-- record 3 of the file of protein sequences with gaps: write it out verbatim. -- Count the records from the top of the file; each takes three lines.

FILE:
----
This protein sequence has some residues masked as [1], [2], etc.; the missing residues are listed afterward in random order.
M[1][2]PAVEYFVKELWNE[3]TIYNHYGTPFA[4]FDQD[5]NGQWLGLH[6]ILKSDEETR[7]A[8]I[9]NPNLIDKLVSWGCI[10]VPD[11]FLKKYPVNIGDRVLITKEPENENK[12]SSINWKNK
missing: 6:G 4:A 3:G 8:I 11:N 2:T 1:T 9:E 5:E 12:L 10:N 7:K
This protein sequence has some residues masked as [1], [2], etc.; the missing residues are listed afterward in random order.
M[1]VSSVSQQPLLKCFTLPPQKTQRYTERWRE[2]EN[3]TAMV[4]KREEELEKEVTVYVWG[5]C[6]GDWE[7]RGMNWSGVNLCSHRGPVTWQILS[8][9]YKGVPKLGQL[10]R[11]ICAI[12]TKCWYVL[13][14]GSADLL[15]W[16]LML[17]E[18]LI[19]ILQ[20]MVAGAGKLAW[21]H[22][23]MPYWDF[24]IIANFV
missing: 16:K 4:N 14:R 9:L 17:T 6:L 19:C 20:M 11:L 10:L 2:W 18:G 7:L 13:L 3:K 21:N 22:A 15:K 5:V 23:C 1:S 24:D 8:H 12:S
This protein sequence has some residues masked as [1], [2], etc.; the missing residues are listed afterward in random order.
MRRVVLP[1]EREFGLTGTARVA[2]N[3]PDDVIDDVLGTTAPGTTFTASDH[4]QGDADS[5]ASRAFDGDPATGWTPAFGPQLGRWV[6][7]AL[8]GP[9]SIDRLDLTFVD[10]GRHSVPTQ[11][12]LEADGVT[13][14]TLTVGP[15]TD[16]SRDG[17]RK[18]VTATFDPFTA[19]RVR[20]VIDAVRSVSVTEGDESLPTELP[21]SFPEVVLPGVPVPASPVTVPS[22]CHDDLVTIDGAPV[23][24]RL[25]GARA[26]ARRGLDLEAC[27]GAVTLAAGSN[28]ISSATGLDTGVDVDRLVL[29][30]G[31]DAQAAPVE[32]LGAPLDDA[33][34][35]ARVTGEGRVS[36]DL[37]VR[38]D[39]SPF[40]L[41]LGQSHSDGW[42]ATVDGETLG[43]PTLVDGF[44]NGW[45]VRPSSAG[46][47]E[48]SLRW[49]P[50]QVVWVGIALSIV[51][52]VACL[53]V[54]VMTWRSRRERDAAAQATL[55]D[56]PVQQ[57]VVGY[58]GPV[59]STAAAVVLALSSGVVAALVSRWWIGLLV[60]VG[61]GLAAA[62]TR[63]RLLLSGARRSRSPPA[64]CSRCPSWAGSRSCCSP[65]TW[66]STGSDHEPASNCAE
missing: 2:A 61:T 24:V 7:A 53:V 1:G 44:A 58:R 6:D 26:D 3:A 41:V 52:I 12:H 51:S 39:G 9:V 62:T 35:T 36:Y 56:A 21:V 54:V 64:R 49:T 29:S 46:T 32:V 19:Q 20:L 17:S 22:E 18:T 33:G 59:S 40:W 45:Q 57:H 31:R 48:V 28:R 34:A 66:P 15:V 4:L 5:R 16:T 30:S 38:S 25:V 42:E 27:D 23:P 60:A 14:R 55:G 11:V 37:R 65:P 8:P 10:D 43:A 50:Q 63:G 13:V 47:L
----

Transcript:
This protein sequence has some residues masked as [1], [2], etc.; the missing residues are listed afterward in random order.
MRRVVLP[1]EREFGLTGTARVA[2]N[3]PDDVIDDVLGTTAPGTTFTASDH[4]QGDADS[5]ASRAFDGDPATGWTPAFGPQLGRWV[6][7]AL[8]GP[9]SIDRLDLTFVD[10]GRHSVPTQ[11][12]LEADGVT[13][14]TLTVGP[15]TD[16]SRDG[17]RK[18]VTATFDPFTA[19]RVR[20]VIDAVRSVSVTEGDESLPTELP[21]SFPEVVLPGVPVPASPVTVPS[22]CHDDLVTIDGAPV[23][24]RL[25]GARA[26]ARRGLDLEAC[27]GAVTLAAGSN[28]ISSATGLDTGVDVDRLVL[29][30]G[31]DAQAAPVE[32]LGAPLDDA[33][34][35]ARVTGEGRVS[36]DL[37]VR[38]D[39]SPF[40]L[41]LGQSHSDGW[42]ATVDGETLG[43]PTLVDGF[44]NGW[45]VRPSSAG[46][47]E[48]SLRW[49]P[50]QVVWVGIALSIV[51][52]VACL[53]V[54]VMTWRSRRERDAAAQATL[55]D[56]PVQQ[57]VVGY[58]GPV[59]STAAAVVLALSSGVVAALVSRWWIGLLV[60]VG[61]GLAAA[62]TR[63]RLLLSGARRSRSPPA[64]CSRCPSWAGSRSCCSP[65]TW[66]STGSDHEPASNCAE
missing: 2:A 61:T 24:V 7:A 53:V 1:G 44:A 58:R 6:D 26:D 3:A 41:V 52:I 12:H 51:S 39:G 9:V 62:T 35:T 36:Y 56:A 21:V 54:V 64:R 49:T 29:S 46:T 32:V 19:Q 20:L 17:S 22:E 18:T 33:G 59:S 40:W 45:Q 57:H 31:R 48:V 28:R 34:A 66:P 15:V 4:L 5:R 16:T 30:S 38:S 25:V 42:E 27:D 23:P 60:A 14:R 55:G 11:V 37:R 65:P 8:P 10:D 43:A 50:Q 63:G 13:V 47:L